As the word suggests, sights are something worthy of seeing. Obviously, there is some kind of global consensus on what falls into this category. Typically, these are architecturally or religiously significant buildings, historical sites, natural beauty spots, city districts or entire towns.
Many tour plans revolve around visiting landmarks – ours is no exception. India and our other destinations really do have a lot of them to offer. Right at the top is the classic: the Taj Mahal! Despite having seen countless photos and possibly films/documentaries, seeing it in real life is a surprisingly different experience. You think you’ve seen it before, but you are overwhelmed by the effect of this unique, harmonious building complex.
The religiously significant places in India such as Varanasi, Rishikesh and Haridwar are definitely worth seeing. Countless worshippers in the temples and at the ghats create a very special atmosphere. You can just sit and watch the hustle and bustle – or go with the flow. Another place worth visiting is Jaisalmer in the Thar Desert in Rajasthan. Medieval flair surrounds the golden city of sandstone that rises in the desert. Bygone times can be seen in the abandoned cities of Vijaynagar (Hampi) in Karnathaka, Dholavira and Lothal (Gujarat) or Fatehpur Sikri near Agra.
There is also an abandoned town in Kyrgyzstan, Engilchek, which was a mining stronghold in Soviet times. These were closed after the collapse and the employees moved.
In Nepal, the two ex-king towns of Patan and Bhaktapur could be mentioned, as well as the capital of Mustang, Lo Mantang.
In Armenia, the abandoned towns of Halidzor, Khot and Shinuhayr in Syunik Province are worth visiting, along with their new sister towns. Picturesquely situated on the slopes of the Vorotan Gorge, they lacked proper water supplies and sanitation – so in Soviet times, new towns were simply built up on the plateau and factories were also settled and people resettled.
The large old town of Tbilisi with a great variety of beautiful and often decaying buildings, leafy backyards and special veranda culture holds architectural treasures for several forays.
It is pointless to list the natural beauties in our travel destinations – there are too many! Some have been declared as National Parks, some even as UNESCO World Heritage Sites such as the Great Himalayan National Park in Himachal Pradesh, the Kaziranga Park in Assam, the Keoladeo Bird Park in Rajasthan, the Backwaters in Kerala or the unique Sundarbans. The western Tian Shan Mountains and Skazka Canyon in Kyrgyzstan, Sagarmatha and Chitwan National Park in Nepal, remote Tusheti in Georgia and the sandstone formations near Goris in Armenia are other natural attractions in our other destinations. In many cases, natural sights also go hand in hand with impressive wildlife. What would you like to marvel at? We show you the most beautiful nature!
Religious sites – whether Hinduism, Buddhism, Jainism, Sikhism, Islam or Christianity – are definitely always worth a visit. Not only are the buildings often magnificent and beautifully situated, the greater part is actively used and you experience a part that makes up the everyday life of the people. Some are important pilgrimage sites (e.g. many important temples in Uttarakhand, Buddha’s place of enlightenment Bodhgaya or the Golden Temple in Amritsar), others house monastic communities (e.g. the Buddhist monasteries in Ladakh and Sikkim), in some rituals take place or regular masses and community prayers. Special are the Buddhist mask dances in the monasteries of Ladakh, the community kitchens in the Gurudwaras of the Sikhs, the mosques in Kashmir or the old big churches in Old Goa and the numerous very old ones in Armenia and Georgia.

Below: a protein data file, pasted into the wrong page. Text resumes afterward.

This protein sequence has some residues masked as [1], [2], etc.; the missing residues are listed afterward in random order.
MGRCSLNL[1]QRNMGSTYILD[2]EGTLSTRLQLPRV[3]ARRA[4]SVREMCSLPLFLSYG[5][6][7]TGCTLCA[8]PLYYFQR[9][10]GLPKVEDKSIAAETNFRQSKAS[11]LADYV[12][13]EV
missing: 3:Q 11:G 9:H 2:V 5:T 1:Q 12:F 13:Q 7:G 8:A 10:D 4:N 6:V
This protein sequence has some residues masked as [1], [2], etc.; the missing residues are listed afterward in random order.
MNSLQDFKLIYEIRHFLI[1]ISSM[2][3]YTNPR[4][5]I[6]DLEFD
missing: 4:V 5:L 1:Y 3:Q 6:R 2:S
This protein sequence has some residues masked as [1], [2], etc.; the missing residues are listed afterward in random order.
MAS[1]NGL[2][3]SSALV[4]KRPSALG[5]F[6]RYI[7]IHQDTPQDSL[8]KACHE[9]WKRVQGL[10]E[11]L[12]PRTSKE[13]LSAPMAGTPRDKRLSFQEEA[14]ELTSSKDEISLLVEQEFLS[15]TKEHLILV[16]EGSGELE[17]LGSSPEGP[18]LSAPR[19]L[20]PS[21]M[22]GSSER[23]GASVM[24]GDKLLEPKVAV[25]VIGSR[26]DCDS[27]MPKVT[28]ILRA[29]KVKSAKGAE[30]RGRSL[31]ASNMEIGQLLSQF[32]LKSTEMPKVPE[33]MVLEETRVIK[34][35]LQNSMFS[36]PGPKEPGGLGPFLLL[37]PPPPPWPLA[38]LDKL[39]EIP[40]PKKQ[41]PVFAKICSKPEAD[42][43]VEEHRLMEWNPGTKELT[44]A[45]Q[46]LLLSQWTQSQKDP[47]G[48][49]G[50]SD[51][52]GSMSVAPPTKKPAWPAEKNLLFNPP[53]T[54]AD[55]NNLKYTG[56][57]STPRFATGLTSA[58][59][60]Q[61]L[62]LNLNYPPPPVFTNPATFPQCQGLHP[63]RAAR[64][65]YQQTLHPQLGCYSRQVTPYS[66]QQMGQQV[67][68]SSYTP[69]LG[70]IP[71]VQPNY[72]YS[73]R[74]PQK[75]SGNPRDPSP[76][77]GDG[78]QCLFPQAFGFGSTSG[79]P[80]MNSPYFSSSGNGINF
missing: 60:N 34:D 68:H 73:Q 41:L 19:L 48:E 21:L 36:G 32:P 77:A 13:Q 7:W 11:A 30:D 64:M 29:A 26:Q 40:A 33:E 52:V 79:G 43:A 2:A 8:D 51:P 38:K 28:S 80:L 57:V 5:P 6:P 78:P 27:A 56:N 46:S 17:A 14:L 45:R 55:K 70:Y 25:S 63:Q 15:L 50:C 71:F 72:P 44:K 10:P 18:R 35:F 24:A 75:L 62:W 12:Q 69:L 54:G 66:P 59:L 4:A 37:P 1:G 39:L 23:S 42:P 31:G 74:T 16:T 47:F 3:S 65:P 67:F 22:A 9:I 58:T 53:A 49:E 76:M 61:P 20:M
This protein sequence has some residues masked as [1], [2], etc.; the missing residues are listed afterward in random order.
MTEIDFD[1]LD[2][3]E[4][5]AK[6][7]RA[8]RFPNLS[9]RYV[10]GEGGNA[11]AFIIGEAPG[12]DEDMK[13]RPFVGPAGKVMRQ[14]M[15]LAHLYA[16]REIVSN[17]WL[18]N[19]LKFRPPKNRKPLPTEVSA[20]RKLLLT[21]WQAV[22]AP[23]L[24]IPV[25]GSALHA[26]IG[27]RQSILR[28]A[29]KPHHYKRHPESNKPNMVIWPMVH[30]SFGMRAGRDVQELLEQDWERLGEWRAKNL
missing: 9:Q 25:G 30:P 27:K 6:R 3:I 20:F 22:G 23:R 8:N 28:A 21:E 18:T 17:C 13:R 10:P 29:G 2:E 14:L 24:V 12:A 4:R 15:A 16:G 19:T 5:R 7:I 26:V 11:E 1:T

British colonisation has left many interesting buildings in India – there are especially many well-maintained ones in Kolkata and in the hill stations such as Shimla or Darjeeling. The planned city of Chandigarh by Le Corbusier is quite different, as is the Lotus Temple in Delhi, which is looking similar to the Sydney Opera House. The old stepp wells are particularly exciting in Rajasthan and Gujarat. The old magnificent Maharaja palaces are also mainly found in Rajasthan. Not a palace, but of course at the top of the list of architectural sights is the Taj Mahal. A contrast to this are the Soviet concrete buildings in Kyrgyzstan and Armenia (here, for example, also the cascades in Yerevan). The entire old town of Tbilisi is an architectural jewel.
Of course, many of the previously listed sights are also of historical significance – but there are also other places steeped in history, e.g. where a historical event is commemorated. Very sad, but definitely worth a visit is the Genocide Museum in Yerevan. In old caravanserais in Kyrgyzstan and Armenia, you can learn about early trade routes – in the Shekhawati region in Rajasthan, the magnificently painted trading houses also give an impression. In Sikkim, the foundation site as well as the ruins of the old capital can be visited. In India (and Nepal), the significant sites of Siddhartha Gautama give you an idea of a world religion spreading. In Georgia, abandoned old sanatoriums in Tskaltubo as well as the unique cave town of Wardzia attract visitors. Petroglyphs in Ladakh and Kyrgyzstan take you even further back in history (up to 5,000 years). Ancient Christian engraved stones are everywhere in Armenia. So there are many opportunities to include places steeped in history in an itinerary.